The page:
Minicircle DNA Vectors Achieve Sustained Expression Reflected by Active Chromatin and Transcriptional Level.

Department of Genetics, Stanford University School of Medicine, Stanford, California, USA.
Molecular Therapy (Impact Factor: 6.43). 11/2012; DOI: 10.1038/mt.2012.244
Source: PubMed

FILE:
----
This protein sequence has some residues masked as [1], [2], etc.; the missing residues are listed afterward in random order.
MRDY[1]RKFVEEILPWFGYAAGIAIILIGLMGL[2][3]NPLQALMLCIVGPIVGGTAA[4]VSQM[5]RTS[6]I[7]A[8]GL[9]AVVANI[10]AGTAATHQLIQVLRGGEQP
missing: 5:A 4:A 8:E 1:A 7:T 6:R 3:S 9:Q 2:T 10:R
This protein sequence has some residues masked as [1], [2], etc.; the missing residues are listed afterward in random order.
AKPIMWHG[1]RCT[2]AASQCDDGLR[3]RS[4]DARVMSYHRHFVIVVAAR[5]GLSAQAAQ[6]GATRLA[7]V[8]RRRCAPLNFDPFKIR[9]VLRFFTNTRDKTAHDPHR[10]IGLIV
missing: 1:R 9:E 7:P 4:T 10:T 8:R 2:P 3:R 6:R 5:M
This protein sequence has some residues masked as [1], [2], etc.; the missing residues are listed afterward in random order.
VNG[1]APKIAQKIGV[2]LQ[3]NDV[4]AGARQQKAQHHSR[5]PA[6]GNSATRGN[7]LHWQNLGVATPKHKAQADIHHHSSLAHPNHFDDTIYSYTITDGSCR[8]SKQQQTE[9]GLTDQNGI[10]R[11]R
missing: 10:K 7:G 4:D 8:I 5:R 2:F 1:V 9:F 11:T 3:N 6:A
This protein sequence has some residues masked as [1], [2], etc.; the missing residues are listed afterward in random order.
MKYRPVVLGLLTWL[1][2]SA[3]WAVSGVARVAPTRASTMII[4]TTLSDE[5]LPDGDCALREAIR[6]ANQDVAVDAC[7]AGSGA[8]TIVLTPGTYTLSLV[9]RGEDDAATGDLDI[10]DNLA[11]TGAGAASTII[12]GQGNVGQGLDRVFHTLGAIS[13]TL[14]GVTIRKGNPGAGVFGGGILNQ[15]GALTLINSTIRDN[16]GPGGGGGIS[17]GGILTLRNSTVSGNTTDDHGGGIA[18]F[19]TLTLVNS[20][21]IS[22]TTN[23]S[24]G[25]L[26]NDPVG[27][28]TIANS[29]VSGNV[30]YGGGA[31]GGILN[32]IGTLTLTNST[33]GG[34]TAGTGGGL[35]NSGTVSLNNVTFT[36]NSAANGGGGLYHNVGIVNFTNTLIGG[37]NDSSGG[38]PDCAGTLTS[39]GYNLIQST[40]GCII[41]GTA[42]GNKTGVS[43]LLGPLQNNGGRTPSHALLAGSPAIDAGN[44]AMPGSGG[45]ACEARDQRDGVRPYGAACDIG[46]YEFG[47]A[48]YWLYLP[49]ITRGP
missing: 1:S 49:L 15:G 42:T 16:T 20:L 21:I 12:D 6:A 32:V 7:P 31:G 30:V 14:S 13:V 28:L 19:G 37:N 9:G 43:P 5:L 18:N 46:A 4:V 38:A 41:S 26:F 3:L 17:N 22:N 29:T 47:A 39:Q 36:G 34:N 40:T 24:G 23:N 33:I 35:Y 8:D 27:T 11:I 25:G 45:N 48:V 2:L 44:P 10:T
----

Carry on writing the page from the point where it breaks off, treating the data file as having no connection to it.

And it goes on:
ABSTRACT Current efforts in nonviral gene therapy are plagued by a pervasive difficulty in sustaining therapeutic levels of delivered transgenes. Minicircles (plasmid derivatives with the same expression cassette but lacking a bacterial backbone) show sustained expression and hold promise for therapeutic use where persistent transgene expression is required. To characterize the widely-observed silencing process affecting expression of foreign DNA in mammals, we used a system in which mouse liver presented with either plasmid or minicircle consistently silences plasmid but not minicircle expression. We found that preferential silencing of plasmid DNA occurs at a nuclear stage that precedes transport of mRNA to the cytoplasm, evident from a consistent >25-fold minicircle/plasmid transcript difference observed in both nuclear and total RNA. Among possible mechanisms of nuclear silencing, our data favor chromatin-linked transcriptional blockage rather than targeted degradation, aberrant processing, or compromised mRNA transport. In particular, we observe dramatic enrichment of H3K27 trimethylation on plasmid sequences. Also, it appears that Pol II can engage the modified plasmid chromatin, potentially in a manner that is not productive in the synthesis of high levels of new transcript. We outline a scenario in which sustained differences at the chromatin level cooperate to determine the activity of foreign DNA.Molecular Therapy (2012); doi:10.1038/mt.2012.244.

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